Rainwater Harvesting Systems

Our first entry into any community begins with the village primary school. Children are the most harshly affected by the absence of clean water. Because primary school is considered free education, it is the establishment that villagers are most invested in. It also tends to have the largest roof (catchment area) in the community.

 

When we enter the selected village, we come empty handed, armed only with our knowledge of harvesting the rain. We hold a village meeting and interview those that attend to collect data on issues like health, location of current water resources, time spent walking for water, sanitation and whether or not families boil water before consuming it. We test the available ground water resources for fecal and bacterial content.

 

The village then elects the best masons and laborers to become our core construction crew for the building of large scale rain catchment systems on the primary school. Community members that are not employed by the project volunteer their effort in excavation and water fetching. The elected team is employed for the duration of the project. This enables us to assist the local village economy while the project still benefits from community buy in. When the project is completed, some that have been employed by the project become part of the volunteer maintenance committee to ensure the systems continue to run properly.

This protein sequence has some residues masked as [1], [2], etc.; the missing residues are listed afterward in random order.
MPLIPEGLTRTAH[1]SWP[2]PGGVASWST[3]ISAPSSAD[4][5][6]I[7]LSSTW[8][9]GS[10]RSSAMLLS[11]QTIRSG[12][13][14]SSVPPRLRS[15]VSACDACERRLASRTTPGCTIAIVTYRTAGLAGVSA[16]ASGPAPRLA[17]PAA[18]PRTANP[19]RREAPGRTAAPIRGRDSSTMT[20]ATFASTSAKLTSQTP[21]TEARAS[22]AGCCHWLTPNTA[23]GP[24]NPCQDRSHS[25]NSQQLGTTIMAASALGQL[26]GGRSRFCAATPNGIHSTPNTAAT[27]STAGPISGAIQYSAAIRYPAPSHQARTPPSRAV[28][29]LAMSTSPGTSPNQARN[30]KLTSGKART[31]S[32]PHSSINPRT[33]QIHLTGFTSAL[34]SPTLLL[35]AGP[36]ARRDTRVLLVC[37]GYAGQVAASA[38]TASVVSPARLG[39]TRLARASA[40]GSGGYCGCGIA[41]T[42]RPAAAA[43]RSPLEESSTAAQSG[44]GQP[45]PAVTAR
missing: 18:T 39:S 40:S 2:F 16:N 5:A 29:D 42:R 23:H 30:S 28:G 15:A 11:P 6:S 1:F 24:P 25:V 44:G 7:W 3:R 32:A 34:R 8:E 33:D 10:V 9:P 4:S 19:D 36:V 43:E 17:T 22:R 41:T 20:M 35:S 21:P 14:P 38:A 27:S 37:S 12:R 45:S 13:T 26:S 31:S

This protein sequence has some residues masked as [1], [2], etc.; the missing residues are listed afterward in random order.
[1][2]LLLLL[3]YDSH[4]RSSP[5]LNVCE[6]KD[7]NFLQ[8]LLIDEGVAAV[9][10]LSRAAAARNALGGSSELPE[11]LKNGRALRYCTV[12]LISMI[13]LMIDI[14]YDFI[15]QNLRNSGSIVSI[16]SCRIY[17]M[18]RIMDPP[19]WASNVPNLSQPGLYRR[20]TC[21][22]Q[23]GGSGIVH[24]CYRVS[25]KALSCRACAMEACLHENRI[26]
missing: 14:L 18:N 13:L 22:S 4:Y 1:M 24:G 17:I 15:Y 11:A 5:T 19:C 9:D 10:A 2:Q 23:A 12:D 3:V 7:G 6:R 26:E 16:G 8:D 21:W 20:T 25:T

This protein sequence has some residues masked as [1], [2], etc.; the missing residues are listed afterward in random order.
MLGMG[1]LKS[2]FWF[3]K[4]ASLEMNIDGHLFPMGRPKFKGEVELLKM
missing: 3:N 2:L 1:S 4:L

Once completed, these systems provide the entire community with access to clean water. The rainwater harvesting systems require no electricity, no pumps or filtering additives. They are all gravity fed and have a 200 year life span. The tanks are open to the community during school hours and are locked down at night. School security keeps a watchful eye during the night. Clean water buckets and cups are donated to the school so that each classroom has access to clean drinking water through out the day.

414 million hours of learning time is lost each day by students in search of water or those affected by water borne illnesses. When systems are complete students no longer spend class time fetching water for the school. We have seen a 96% improvement in students general health once systems are in use.

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